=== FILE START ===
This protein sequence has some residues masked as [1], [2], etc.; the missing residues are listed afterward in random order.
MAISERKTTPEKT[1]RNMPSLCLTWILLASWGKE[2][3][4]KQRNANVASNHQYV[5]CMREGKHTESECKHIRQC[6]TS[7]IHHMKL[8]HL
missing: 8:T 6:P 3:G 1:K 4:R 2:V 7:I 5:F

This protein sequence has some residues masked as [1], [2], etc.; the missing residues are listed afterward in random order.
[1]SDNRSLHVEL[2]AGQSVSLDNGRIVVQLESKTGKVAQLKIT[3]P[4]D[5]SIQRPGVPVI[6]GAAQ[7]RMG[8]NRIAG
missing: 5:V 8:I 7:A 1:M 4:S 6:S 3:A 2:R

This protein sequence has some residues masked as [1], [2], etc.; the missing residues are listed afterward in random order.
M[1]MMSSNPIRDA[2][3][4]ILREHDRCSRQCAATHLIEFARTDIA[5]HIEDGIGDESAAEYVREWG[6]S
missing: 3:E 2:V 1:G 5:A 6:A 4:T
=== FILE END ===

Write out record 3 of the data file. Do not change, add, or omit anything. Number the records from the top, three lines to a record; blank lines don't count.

This protein sequence has some residues masked as [1], [2], etc.; the missing residues are listed afterward in random order.
M[1]MMSSNPIRDA[2][3][4]ILREHDRCSRQCAATHLIEFARTDIA[5]HIEDGIGDESAAEYVREWG[6]S
missing: 3:E 2:V 1:G 5:A 6:A 4:T